9 Cheap and Fast DIY Fixes That Every Renter Can Handle

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Always check your lease and send a written heads up to your landlord before tinkering around in your apartment. 

It’s practical to assume that the fragility of an object increases in direct proportion to the number of moving parts contained inside. This is why there are so many businesses dedicated to maintaining complex things like cars, computers and human bodies. This assumption also holds true for apartments – every additional feature is something else that can break. It is in fact quite common for landlords who specialize in section 8 housing to strip out as many moving parts as possible, since annual government inspections will fail if landlord-provided items are broken regardless of the cause.

We all know what a pain it is to ask your landlord to fix broken things. It’s time consuming, you might have to rearrange furniture, you might have to take time off from work to meet with maintenance workers, you might have to kennel your pet for a day. You might have to make multiple requests before broken items get fixed. Or you might even throw up your hands and resign yourself to living out the rest of your lease without the broken item. But many simple fixes are things you can do yourself without waiting for a landlord or their crew to show up. Doing these projects yourself can not only make your daily life more comfortable, but they keep your rent lower and can be great little confidence boosters. Continue reading 9 Cheap and Fast DIY Fixes That Every Renter Can Handle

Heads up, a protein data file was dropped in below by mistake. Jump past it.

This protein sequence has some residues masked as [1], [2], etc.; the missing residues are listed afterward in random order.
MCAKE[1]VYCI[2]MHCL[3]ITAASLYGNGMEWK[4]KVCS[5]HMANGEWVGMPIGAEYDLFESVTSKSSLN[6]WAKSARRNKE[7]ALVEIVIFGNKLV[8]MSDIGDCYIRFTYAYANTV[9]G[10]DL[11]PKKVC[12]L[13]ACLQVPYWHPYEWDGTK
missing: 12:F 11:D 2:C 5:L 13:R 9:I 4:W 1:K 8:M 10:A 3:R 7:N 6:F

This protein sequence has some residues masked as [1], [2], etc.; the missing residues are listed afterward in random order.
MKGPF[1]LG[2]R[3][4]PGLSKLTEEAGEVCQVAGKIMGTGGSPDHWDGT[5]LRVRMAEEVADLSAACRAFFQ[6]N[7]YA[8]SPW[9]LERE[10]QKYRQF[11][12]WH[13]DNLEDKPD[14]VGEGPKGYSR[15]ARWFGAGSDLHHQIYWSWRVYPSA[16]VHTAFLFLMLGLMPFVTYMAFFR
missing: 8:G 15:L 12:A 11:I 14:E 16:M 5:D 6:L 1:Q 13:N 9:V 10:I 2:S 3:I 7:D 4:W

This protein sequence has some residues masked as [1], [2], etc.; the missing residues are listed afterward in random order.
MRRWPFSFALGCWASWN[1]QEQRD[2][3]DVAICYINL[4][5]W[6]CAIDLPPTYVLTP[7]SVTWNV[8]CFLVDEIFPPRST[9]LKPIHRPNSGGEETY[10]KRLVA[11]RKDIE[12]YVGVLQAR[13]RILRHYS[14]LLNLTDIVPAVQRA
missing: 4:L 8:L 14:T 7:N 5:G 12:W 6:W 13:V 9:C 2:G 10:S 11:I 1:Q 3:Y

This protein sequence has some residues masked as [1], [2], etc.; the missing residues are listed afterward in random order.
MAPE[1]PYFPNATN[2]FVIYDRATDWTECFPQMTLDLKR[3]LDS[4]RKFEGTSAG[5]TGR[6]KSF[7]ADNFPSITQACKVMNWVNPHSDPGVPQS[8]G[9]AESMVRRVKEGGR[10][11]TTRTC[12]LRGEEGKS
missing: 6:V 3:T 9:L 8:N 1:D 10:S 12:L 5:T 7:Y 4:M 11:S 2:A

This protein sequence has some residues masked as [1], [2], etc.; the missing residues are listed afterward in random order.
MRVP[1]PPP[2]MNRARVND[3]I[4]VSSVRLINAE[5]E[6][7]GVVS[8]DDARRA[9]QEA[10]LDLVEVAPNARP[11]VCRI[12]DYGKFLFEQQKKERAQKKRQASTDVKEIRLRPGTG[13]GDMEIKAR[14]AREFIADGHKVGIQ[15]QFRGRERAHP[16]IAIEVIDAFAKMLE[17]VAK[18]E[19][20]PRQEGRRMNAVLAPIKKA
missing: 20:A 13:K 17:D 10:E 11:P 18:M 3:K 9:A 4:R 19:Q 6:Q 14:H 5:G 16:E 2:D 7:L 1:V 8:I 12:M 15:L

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Published by

Kay Cleaves

Founder and owner of RentConfident. She's the primary developer of the website and research engine code. She's spent over 10 years working in the Chicago rental industry and has assisted with over 1200 leases.

Five Things to Check Before Signing (or Refusing) a Lease Renewal

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This article contains many details that apply only to Chicago renters. If you do not live in Chicago, check your local laws before taking action based on information in this article.

There’s a huge number of Chicago renters with leases that expire on the last day of August, and just as many if not more with leases that expire at the end of September. If this describes you, you’ve probably already received a lease renewal offer. This may seem early to you, but Chicago CRLTO-compliant landlords can send out renewal offers as much as 3 months prior to your lease expiration date and still be on the right side of the law.